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Louisville's win overshadowed by injury to star RB Bush

LOUISVILLE, Ky. (AP) -- Michael Bush sat up on the stretcher and
waved to the Papa John's Stadium crowd.

He didn't anticipate having to say goodbye so soon.

The Louisville running back broke his right leg in the third
quarter of the 13th-ranked Cardinals' 59-28 victory over Kentucky
on Sunday night and will be out for the season.

"It was devastating to lose a player like him," said
Louisville coach Bobby Petrino. "It hurts a lot because of what
Michael has done for this program."

Bush had already run for 124 yards and three touchdowns in the
first half when he took the pitch from quarterback Brian Brohm on
Louisville's second play of the second half. His right leg was
pinned awkwardly underneath him while being tackled by Kentucky's
Wesley Woodyard.

"I didn't even realize he was hurt," Woodyard said. "I didn't
hear anything. I just heard the crowd and I heard a big pop."

Bush lay on the ground for several minutes before being placed
on a stretcher and taken to a local hospital. He will undergo
surgery on Monday. He finished with 128 yards on 17 carries.

"Losing a guy like Michael Bush, he's irreplaceable," Brohm
said. "You can't replace him with one guy."

The injury quickly ended what had been a giddy night for the
Cardinals.

Brohm, playing his first game since suffering a devastating knee
injury last November, threw for 254 yards and a touchdown, showing
no ill effects from nine months of grueling rehab.

Brohm completed his first pass and more importantly, survived
his first hit, bouncing up quickly after getting drilled by
Kentucky's Myron Pryor on Louisville's second drive.

He seemed comfortable in all phases, moving around nimbly when
required and standing up in the pocket during the few occasions the
Wildcats were able to generate pressure.

"I felt comfortable and I didn't even think about it," Brohm
said. "It really helped that I had a lot of protection and didn't
get hit very much. I really came away barely touched."

With Brohm's arm and Bush's legs leading the way, the Cardinals
scored on five of their first six possessions, grabbing a 31-0 lead
before the Wildcats could manage their second first down.

"They were hitting us before we hit them and we knew the snap
counts," said Kentucky coach Rich Brooks. "I expected us fully to
be better up front. They manhandled us up front."

Despite a pair of long touchdown passes by Kentucky's Andr De
Woodson, the Cardinals were still firmly in control when they took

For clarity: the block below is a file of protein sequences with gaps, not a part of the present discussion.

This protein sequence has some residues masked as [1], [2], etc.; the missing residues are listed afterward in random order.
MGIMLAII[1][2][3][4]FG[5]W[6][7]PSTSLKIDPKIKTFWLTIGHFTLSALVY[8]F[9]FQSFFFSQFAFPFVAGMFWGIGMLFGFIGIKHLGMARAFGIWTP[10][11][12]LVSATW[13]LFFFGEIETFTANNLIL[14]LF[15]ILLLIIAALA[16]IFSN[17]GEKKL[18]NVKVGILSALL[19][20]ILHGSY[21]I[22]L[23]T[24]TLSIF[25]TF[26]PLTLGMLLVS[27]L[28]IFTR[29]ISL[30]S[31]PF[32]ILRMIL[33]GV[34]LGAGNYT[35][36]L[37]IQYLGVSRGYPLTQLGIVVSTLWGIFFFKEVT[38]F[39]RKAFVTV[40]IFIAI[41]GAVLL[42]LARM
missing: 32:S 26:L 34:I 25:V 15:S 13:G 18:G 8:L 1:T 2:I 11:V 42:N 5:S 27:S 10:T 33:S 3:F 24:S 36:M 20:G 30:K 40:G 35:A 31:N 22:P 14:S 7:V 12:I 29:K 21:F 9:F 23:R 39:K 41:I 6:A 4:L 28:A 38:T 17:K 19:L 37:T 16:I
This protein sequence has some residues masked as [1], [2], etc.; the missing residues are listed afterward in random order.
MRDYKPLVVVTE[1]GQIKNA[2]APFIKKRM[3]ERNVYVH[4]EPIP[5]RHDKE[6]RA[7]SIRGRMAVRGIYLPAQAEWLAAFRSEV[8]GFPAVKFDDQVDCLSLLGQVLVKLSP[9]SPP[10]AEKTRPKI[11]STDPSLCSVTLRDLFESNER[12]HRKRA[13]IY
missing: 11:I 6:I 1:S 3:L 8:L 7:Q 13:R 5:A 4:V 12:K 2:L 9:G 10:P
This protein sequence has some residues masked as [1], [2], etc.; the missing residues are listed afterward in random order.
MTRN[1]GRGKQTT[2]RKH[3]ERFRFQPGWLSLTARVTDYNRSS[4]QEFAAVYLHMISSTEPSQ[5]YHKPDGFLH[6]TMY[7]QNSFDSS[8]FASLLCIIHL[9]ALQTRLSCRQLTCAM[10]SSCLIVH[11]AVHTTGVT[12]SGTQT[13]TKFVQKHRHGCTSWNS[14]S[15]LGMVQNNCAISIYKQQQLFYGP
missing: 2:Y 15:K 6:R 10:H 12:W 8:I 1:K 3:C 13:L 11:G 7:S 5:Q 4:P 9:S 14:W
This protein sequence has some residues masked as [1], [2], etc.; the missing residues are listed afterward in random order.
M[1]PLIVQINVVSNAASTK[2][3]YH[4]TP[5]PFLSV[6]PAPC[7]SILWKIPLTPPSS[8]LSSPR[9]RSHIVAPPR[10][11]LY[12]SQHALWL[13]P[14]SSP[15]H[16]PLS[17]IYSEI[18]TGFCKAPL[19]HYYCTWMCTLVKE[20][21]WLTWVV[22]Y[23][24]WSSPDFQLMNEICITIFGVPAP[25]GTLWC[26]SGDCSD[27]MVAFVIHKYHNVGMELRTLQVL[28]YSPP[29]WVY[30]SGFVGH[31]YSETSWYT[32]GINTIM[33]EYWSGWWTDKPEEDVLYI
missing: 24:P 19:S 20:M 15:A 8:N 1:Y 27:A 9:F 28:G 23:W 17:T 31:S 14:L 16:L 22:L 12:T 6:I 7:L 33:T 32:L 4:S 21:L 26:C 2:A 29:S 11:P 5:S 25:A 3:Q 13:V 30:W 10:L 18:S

over at their own 16 on their first possession of the second half.

Two plays later, one of their best players lay on his back in
agony.

Though reserves George Stripling (nine carries, 90 yards, two
touchdowns) and Kolby Smith (12 carries, 66 yards) filled in ably
for Bush, much of Louisville's hopes for its first Big East title
were on Bush's broad shoulders.

He led the nation in scoring last season, averaging 14.4 points
per game while scoring a school-record 23 rushing touchdowns. He
considered turning pro after the season, but the Louisville native
decided to return for his senior year to help the Cardinals make
their first appearance in a Bowl Championship Series while
hopefully lifting his draft stock at the same time.

With a favorable schedule that includes home games against No.
11 Miami and No. 7 West Virginia, the Cardinals are still in
position to have a big season. Now they'll have to do it without
Bush, who will have the opportunity to be redshirted and return for
another season if he chooses.

Petrino said it will be up to Bush and his family to decide
whether to apply for a redshirt.

Bush's injury cast a shadow over Louisville's fourth straight
win over its in-state rival. The offense rolled up 631 total yards,
doing whatever it wanted whenever it wanted. Louisville's 59 points
was its highest output in series history, and the 13th time under
Petrino that they've eclipsed 50 points in a game.

"We just never really matched their tempo and they took
advantage of us," Woodyard said.

Kentucky wide receiver Keenan Burton -- a lifelong friend of
Bush's who consoled him as he left the field -- tried to keep the
Wildcats competitive. He caught four passes for 127 yards and a
touchdown and also scored on a 100-yard kickoff return.

But the Wildcats ultimately had no answer for the Cardinals,
with or without Bush.

Now it will be up to Stripling and Smith to help the Cardinals
move on.

"I knew when [Bush] went down that me and Kolby would have to
step it up," Smith said. "We had to step it up and go get it for
him."